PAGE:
We Work with the Whole Child

Enjoy an education uniquely designed for your child!

Maria Montessori Academy is not just about academics. We are about meeting the needs of the whole child in a variety of ways. Our school is inclusive, multi-cultural, and huge on Social-Emotional Learning (SEL).

Key Points of the Montessori Method of Education

  • Montessori schools promote respect for children as unique individuals. The child’s social and emotional development along with academic development is of great concern.
  • Montessori schools are supportive schools where children don’t get lost in the crowd. 
  • Peace education is paramount to the Montessori philosophy. Dr. Maria Montessori was nominated for the Nobel Peace Prize three times in her lifetime. 
  • Classrooms are bright and exciting environments for learning. 
  • The classrooms are multi-age classes which span three grade levels—children develop close and long-term relationships with teachers and classmates. 
  • The multi-grade classroom encourages a strong sense of community and teachers come to know each child’s learning style. 
  • Classrooms are not teacher centered but child centered. This allows students to develop their leadership skills and independence. 
  • The Montessori method assumes that children are born intelligent, they simply learn in different ways and progress at their own pace. Multiple intelligences are recognized and encouraged. Students move ahead as quickly as they are ready. 
  • Texts and workbooks are rarely used because many of the skills and concepts are abstract and a text simply doesn’t bring them to life. 
  • Montessori relies on hands-on, concrete materials to introduce new concepts. Investigation and research are experiences that actively engage the student. 
  • Learning is not based on rote drill and memorization. 
  • Montessori schools set high expectations and challenges all students not just those considered “gifted”. 
  • The students develop self-discipline and an integral sense of purpose and motivation. 
  • Montessori schools normally promote diversity in their student body, creating an atmosphere of mutual respect and global perspective. 
  • Students develop a love of the natural world—outdoor education is a very important part of the Montessori curriculum. 
  • Students learn to care and contribute to others through their community service. 
  • Montessori teachers facilitate learning, coach students and come to know them as friends and mentors.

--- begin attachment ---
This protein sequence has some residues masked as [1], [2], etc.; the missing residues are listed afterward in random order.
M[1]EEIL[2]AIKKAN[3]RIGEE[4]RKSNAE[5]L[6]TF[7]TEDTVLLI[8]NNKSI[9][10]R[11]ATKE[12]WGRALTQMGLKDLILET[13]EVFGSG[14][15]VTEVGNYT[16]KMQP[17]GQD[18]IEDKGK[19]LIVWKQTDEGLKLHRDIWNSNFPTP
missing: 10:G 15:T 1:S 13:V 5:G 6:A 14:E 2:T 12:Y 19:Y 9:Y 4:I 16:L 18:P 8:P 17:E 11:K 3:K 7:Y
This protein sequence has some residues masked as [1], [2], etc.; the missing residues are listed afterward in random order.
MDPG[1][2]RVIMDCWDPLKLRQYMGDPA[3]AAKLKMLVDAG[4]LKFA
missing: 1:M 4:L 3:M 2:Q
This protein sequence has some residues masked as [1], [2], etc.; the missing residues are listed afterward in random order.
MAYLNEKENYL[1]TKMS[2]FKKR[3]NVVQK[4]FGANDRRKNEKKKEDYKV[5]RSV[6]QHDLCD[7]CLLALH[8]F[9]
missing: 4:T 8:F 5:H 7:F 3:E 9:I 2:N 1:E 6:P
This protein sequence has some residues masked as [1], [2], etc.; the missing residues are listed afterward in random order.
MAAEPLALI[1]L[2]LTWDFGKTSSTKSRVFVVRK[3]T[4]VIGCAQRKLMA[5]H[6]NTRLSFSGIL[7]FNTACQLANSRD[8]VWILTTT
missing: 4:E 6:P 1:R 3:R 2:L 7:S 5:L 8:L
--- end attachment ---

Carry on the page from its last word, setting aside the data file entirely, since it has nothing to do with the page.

• Students learn that mistakes are natural steps in the learning process. 
  • Montessori students learn to collaborate and work together on major projects. They strive for their personal best in this non-graded environment rather than competing for the highest grade in the class. 
  • Families are important in these caring environments.  

Montessori Schools do not typically assign daily homework. Dr. Montessori believed that if we do not dictate the work of the child in class, then it does not make sense to dictate the work they choose at home. Therefore, traditional homework is kept to a minimum. Montessorians feel that children spend all day in the classroom learning and need their afternoons and evenings to pursue their personal interests, interact with their families and relax. 

  • Instead, we encourage activities which constructively direct a child’s pursuits during home hours, while nurturing their interests and building family bonds. A fundamental truth permeates Montessori’s work: children are desperate to learn! In a Montessori class, children are motivated to discover why and how things work. Therefore, homework, in a Montessori sense, is work that the child does at home, as an extension of his or her educational exploration. This can include things like household chores. Having responsibilities at home can help language skills and increase cultural awareness.
  • Make math a part of your home environment such as having the child pair socks and count by twos; dividing a pizza into equal parts; measuring ingredients, shopping and making change. Things such as this gives the child a voice in family decisions will help a child’s confidence, perceptions of Math concepts as well as learning about their own economic geography. Reading with your child every day will result in quality time, confidence and language skills, while creating a love of reading.
  • Quality Education has been a very hot topic recently in our news and social media as well as in films and documentaries and yet the question remains: Will more homework raise academic achievement and test scores? Much has been said about overly programmed after-school schedules; too much homework that steals family time; and an approach to learning that emphasizes memorization and test scores over real understanding and critical thinking.
  • Please consider spending quality time with your children, inspiring their natural curiosity and love for learning. They are only children for a short time.

MMA focuses more on home based projects than daily homework. Your teacher will give you more information on this as the year begins.